D’Homère à Aristote : le porc et le sanglier, figures domestique et épique


fr Anthropozoologica 55 (6) - Pages 95-106

Published on 24 April 2020

This article is a part of the thematic issue Appréhender les catégories zoologiques dans les sociétés du passé

From Homer to Aristotle: the pig and the boar, domestic and epic figures

In Ancient Greece, the pig and the boar, though they wore the same names in the language, appear to be very different animals. Whereas the first one is stuck in a domestic area, the second one, on the contrary, shows its full power and combativity in the wild world. Its temper allows it to become a true model of virile virtue, which is particularly pregnant in the epic and remains important in the whole Greek literature. The pig’s image is very successful too but in a very different register; while the boar founds its place in the heroic sphere, the pig tends to be related to debauchery. In this article, from some extracts of Aristotle’s History of Animals, we aim to understand in what way the popular images linked to these animals can play a role in the scientist’s work. In order to get a global vision of the images attached to the boar, we will rely in particular on Homer’s works.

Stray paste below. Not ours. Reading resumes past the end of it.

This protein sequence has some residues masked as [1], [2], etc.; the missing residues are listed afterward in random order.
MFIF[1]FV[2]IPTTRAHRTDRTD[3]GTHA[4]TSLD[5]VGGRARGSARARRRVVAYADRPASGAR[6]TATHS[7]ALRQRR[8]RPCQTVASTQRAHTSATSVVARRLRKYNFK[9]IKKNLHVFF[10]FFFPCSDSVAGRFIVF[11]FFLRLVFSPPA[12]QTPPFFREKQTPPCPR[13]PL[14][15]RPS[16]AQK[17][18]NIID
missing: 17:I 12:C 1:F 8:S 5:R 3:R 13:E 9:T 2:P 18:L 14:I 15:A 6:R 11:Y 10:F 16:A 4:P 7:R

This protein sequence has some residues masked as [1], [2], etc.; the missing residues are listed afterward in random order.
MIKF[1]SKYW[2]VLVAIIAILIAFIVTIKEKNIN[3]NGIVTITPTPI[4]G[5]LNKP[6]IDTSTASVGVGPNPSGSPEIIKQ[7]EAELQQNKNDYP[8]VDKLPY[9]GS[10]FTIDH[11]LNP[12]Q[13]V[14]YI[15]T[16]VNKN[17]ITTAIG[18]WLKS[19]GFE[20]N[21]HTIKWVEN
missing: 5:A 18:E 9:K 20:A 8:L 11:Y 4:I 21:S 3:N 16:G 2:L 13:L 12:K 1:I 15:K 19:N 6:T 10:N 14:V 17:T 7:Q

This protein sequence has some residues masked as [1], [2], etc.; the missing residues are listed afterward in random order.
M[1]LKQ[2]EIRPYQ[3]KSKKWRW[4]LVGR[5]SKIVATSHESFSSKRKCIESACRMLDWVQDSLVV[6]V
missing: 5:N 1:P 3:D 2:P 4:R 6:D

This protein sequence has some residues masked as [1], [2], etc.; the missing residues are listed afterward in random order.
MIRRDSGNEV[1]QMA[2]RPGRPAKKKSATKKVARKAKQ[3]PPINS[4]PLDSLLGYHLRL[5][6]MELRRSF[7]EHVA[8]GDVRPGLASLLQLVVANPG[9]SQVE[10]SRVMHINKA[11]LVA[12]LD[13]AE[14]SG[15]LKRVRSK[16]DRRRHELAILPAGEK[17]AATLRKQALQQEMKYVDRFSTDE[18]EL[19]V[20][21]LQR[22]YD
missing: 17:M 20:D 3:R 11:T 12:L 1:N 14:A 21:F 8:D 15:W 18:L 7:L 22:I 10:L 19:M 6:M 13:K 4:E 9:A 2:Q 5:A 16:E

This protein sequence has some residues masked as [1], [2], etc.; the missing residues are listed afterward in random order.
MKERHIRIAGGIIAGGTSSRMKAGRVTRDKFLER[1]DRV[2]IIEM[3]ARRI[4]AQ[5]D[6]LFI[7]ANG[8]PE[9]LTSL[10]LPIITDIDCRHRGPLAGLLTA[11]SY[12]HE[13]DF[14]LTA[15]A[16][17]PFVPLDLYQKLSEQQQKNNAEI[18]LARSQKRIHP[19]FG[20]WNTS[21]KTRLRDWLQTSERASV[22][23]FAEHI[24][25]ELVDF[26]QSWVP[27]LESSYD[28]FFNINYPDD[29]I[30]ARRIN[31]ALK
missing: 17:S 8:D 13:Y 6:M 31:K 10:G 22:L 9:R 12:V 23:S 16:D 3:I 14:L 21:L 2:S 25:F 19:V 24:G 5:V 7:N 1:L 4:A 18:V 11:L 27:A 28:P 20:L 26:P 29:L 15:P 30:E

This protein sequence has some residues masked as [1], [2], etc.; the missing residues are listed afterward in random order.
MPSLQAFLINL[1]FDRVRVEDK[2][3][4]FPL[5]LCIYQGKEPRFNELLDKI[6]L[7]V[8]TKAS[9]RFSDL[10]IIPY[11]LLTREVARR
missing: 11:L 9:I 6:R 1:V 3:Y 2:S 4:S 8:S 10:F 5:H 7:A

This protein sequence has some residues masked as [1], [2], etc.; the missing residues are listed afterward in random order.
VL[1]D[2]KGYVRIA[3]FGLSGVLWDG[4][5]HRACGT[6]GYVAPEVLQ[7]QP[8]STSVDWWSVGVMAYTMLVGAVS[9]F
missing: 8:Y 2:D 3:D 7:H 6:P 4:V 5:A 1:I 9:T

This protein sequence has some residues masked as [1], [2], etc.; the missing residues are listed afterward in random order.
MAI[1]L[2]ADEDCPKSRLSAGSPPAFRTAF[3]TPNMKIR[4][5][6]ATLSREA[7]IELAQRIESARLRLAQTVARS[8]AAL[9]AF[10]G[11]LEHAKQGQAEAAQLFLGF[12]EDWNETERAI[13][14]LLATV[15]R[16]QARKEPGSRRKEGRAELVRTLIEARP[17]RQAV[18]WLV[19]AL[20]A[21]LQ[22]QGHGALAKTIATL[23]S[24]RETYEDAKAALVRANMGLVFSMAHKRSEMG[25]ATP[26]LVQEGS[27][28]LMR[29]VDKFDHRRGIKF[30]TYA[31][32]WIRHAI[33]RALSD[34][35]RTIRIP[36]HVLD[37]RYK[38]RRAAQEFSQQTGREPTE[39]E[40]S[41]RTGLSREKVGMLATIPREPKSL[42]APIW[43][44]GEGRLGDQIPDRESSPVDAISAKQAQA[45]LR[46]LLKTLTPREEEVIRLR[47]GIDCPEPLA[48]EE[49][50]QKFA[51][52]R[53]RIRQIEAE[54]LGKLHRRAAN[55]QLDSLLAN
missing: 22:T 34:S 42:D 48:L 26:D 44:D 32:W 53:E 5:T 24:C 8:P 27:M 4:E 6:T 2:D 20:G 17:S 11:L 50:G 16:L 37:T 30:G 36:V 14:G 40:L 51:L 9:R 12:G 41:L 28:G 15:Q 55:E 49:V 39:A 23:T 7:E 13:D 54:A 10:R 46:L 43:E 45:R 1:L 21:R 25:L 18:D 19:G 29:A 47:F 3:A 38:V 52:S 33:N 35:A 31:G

Boar, pig, Aristotle, Homer, symbols.

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